Eight years ago, a woman (Brittany Allen, Jigsaw) escaped from a serial killer (Paul Fauteux) who had a thing for women’s hands. The police track him down to his home where he is taken down in a flurry of bullets. On the same night, a young couple (Taylor Schilling, The Lucky One and Peter Mooney) are rushing to the hospital for the birth of their son, Miles. When Miles is born, the blood on his body mimics the bullet wounds of our dying killer. It’s the first of several interesting visual cues director Nicholas McCarthy (The Pact) has for us and they become the smartest things about the film.

As the boy grows older, he demonstrates early signs of genius. He speaks before he’s one year old, he can solve difficult IQ tests, and he shows some disturbing social tendencies his parents and teachers shrug off as just going with the territory of children with advanced gifts. Miles is more than just socially awkward though, as we come to see he has killer instincts…and not just in solving algebra equations. When the ties to the killer become known, it’s up to Miles’ mom to put a stop to a madman that has taken over her son’s persona or risk losing him forever to a psychopath’s deadly revenge plot.

Bringing in some supernatural elements, the script from Jeff Bluher (who is also scripting 2019’s remake of Pet Sematary) is big into psychobabble mumbo jumbo (delivered with dead seriousness by Colm Feore, Jack Ryan: Shadow Recruit) but light on logic. Main characters disappear for long stretches only to show up when the movie needs to enact some gruesome violence and the connection between how the killer winds up within Miles isn’t explained more than a passing reference to historical possession cases.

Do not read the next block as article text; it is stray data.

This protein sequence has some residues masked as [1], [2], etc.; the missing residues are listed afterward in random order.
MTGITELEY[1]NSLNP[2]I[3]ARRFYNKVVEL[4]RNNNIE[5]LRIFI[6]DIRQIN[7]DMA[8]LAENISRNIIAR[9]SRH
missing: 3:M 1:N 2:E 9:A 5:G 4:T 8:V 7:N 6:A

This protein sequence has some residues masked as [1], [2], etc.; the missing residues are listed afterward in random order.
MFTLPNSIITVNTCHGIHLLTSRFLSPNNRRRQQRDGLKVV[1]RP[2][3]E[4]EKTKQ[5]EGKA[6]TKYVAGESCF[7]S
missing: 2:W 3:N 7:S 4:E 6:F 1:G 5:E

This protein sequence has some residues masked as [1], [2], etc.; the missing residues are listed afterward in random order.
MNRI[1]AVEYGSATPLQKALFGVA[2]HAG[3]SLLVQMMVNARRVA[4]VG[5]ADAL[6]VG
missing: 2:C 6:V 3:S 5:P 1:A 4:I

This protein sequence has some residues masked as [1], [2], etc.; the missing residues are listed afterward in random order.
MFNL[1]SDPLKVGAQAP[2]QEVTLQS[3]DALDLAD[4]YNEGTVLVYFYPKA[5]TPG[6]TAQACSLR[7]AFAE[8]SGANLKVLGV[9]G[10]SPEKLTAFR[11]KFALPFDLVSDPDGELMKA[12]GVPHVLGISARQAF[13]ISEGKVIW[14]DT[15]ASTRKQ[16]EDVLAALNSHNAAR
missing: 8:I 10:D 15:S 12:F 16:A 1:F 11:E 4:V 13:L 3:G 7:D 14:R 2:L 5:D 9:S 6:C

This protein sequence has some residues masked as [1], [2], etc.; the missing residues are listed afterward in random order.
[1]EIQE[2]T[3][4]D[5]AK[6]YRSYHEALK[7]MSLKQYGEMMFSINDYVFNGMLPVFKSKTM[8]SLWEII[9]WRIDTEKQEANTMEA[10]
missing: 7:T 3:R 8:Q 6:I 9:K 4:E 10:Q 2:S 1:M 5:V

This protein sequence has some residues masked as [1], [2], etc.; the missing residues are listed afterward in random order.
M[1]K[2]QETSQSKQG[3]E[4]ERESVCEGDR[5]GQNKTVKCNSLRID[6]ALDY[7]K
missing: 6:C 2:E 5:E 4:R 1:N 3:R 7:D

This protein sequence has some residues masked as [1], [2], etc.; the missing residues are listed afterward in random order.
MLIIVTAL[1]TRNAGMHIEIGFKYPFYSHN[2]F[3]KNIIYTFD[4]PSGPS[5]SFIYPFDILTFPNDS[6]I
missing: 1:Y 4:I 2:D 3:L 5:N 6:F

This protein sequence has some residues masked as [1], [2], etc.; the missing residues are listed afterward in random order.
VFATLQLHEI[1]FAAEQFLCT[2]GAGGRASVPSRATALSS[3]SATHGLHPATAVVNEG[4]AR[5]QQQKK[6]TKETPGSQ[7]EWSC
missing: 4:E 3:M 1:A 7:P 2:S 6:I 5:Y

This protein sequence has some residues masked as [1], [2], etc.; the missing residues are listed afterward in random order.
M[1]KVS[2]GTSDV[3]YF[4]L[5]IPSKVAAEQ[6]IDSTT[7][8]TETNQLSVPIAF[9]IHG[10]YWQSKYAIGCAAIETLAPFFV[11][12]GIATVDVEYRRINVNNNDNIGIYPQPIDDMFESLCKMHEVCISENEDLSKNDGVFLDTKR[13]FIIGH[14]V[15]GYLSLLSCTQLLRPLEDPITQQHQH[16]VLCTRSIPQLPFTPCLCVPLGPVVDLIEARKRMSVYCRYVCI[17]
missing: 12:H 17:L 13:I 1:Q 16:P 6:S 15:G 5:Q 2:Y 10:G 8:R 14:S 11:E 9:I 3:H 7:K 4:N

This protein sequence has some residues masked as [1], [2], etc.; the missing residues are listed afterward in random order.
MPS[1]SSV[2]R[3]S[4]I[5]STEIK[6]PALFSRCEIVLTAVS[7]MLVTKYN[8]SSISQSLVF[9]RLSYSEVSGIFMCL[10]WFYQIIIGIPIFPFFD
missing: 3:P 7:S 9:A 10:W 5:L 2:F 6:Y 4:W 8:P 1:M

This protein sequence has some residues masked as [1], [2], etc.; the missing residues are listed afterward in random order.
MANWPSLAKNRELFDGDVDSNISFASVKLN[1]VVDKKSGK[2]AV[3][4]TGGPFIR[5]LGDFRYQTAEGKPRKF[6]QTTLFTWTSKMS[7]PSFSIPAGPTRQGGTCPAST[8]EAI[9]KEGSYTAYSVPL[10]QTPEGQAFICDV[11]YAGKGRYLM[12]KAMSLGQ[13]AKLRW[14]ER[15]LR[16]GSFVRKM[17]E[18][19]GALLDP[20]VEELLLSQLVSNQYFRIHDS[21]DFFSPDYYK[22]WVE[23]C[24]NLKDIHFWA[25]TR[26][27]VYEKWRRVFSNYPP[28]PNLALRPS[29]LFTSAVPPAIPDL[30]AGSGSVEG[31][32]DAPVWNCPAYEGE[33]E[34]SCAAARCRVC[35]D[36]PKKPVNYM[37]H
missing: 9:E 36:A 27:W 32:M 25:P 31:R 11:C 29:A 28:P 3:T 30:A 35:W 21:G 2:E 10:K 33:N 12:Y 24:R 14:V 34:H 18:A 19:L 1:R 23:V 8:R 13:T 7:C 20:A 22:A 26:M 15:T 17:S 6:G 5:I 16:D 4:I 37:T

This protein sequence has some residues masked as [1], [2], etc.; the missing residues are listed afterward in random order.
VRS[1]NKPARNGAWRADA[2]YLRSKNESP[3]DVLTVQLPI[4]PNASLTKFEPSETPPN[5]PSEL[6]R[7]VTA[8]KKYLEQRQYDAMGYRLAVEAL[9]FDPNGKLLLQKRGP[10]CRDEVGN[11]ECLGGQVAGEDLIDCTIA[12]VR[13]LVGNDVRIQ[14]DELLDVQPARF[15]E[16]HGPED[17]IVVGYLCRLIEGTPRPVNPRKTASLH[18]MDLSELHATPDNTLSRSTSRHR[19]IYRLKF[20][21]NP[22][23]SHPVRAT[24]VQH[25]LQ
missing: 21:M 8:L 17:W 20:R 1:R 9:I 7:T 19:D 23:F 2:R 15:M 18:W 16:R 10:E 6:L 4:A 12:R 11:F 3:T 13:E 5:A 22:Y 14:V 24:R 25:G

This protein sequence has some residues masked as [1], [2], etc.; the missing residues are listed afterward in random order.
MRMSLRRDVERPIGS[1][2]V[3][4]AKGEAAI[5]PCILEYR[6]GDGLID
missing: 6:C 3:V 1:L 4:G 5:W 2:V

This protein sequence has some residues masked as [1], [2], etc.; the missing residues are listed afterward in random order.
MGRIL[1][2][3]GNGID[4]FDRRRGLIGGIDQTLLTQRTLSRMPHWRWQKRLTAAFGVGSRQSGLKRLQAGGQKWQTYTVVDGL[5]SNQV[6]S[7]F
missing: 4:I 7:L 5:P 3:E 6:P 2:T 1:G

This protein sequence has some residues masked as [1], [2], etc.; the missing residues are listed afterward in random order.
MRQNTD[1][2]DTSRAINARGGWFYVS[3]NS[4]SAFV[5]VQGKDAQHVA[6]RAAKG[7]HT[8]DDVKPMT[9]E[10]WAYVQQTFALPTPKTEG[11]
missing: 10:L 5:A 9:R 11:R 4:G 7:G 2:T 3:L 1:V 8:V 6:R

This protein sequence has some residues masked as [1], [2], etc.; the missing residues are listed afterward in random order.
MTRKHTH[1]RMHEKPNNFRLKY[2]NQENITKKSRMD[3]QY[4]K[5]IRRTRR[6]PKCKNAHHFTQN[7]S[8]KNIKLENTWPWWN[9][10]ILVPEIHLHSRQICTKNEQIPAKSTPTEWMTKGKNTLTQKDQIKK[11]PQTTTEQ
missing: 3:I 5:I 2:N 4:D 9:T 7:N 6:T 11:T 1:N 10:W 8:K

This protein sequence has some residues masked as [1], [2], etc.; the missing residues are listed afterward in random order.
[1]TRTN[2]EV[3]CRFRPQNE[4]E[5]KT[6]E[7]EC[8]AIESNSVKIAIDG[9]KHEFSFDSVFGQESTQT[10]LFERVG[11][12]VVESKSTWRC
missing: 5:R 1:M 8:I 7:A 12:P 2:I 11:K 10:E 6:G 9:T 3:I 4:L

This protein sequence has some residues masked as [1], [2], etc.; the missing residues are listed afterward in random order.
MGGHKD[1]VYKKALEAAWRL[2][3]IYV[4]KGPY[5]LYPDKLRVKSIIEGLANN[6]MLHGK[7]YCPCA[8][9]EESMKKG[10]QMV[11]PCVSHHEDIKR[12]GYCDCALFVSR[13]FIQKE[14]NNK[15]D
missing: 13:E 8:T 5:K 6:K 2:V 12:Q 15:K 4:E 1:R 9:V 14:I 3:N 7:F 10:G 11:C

That leaves the success to rise and fall on the performances and Schlling’s sleepy acting doesn’t serve the film well. She always speaks as if she’s phonetically sounding out her sentences and isn’t able to flip from one emotion to another without physically making some adjustment. It’s a strange performance to anchor the film, which makes her scenes with Miles (Jackson Robert Scott, IT) all the more awkward because he seems like he’s come with exactly the right attention to what his job is while Schilling struggles right up to the end with metering her performance.

Even though it comes up short as a whole, I’d be lying in saying that McCarthy’s doesn’t pull off several shocking scares and a few eyebrow raising bits of dialogue that must have been recorded by a double for Miles. There’s just no way some of the things the boy says could have come from the young actor. I jumped several times and not because the music suddenly gave me a jolt, McCarthy clearly has a way with constructing a creepy visual.  Though much of the cinematography is fuzzy to suggest shooting on film stock and favors shadows, McCarthy finds ways to make what comes out of that darkness quite ghoulish.

This one could easily have gone straight to streaming and might have been regarded as a decent thriller for a gloomy day. Releasing it in theaters brings it to a higher scrutiny, though, and you have to evaluate the movie on those merits. It doesn’t meet the standard we’d expect from a wide-released horror film so I’d advise you to hold off on The Prodigy until you can give it a spin at home without much regret…and you don’t even have to put your pants on.